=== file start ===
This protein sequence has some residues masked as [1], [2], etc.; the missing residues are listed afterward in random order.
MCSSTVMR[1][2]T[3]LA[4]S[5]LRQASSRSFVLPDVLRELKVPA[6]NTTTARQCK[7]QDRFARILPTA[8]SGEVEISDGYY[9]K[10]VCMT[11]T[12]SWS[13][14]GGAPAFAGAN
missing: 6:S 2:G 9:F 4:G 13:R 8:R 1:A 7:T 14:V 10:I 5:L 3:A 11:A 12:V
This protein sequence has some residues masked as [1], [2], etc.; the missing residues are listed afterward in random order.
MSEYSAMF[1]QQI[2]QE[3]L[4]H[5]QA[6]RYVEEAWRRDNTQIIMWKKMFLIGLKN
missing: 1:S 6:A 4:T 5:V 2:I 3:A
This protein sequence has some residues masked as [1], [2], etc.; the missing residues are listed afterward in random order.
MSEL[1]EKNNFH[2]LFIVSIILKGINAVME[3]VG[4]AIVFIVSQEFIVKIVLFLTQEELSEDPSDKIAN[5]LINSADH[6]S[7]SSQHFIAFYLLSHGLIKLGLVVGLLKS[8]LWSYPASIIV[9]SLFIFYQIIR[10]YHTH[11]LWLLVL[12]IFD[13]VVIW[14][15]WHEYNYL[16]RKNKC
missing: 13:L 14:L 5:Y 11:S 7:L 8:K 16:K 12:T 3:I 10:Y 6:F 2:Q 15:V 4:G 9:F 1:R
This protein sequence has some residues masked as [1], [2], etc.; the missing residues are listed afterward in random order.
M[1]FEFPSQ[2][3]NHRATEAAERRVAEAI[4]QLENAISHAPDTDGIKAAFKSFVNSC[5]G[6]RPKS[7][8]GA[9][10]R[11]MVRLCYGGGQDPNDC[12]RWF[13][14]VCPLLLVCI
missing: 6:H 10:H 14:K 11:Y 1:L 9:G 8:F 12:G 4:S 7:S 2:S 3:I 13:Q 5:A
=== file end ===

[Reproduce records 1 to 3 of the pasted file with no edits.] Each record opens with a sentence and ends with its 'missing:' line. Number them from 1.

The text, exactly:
This protein sequence has some residues masked as [1], [2], etc.; the missing residues are listed afterward in random order.
MCSSTVMR[1][2]T[3]LA[4]S[5]LRQASSRSFVLPDVLRELKVPA[6]NTTTARQCK[7]QDRFARILPTA[8]SGEVEISDGYY[9]K[10]VCMT[11]T[12]SWS[13][14]GGAPAFAGAN
missing: 6:S 2:G 9:F 4:G 13:R 8:R 1:A 7:T 14:V 10:I 5:L 3:A 11:A 12:V
This protein sequence has some residues masked as [1], [2], etc.; the missing residues are listed afterward in random order.
MSEYSAMF[1]QQI[2]QE[3]L[4]H[5]QA[6]RYVEEAWRRDNTQIIMWKKMFLIGLKN
missing: 1:S 6:A 4:T 5:V 2:I 3:A
This protein sequence has some residues masked as [1], [2], etc.; the missing residues are listed afterward in random order.
MSEL[1]EKNNFH[2]LFIVSIILKGINAVME[3]VG[4]AIVFIVSQEFIVKIVLFLTQEELSEDPSDKIAN[5]LINSADH[6]S[7]SSQHFIAFYLLSHGLIKLGLVVGLLKS[8]LWSYPASIIV[9]SLFIFYQIIR[10]YHTH[11]LWLLVL[12]IFD[13]VVIW[14][15]WHEYNYL[16]RKNKC
missing: 13:L 14:L 5:Y 11:S 7:L 8:K 16:K 12:T 3:I 10:Y 6:F 2:Q 15:V 4:G 9:F 1:R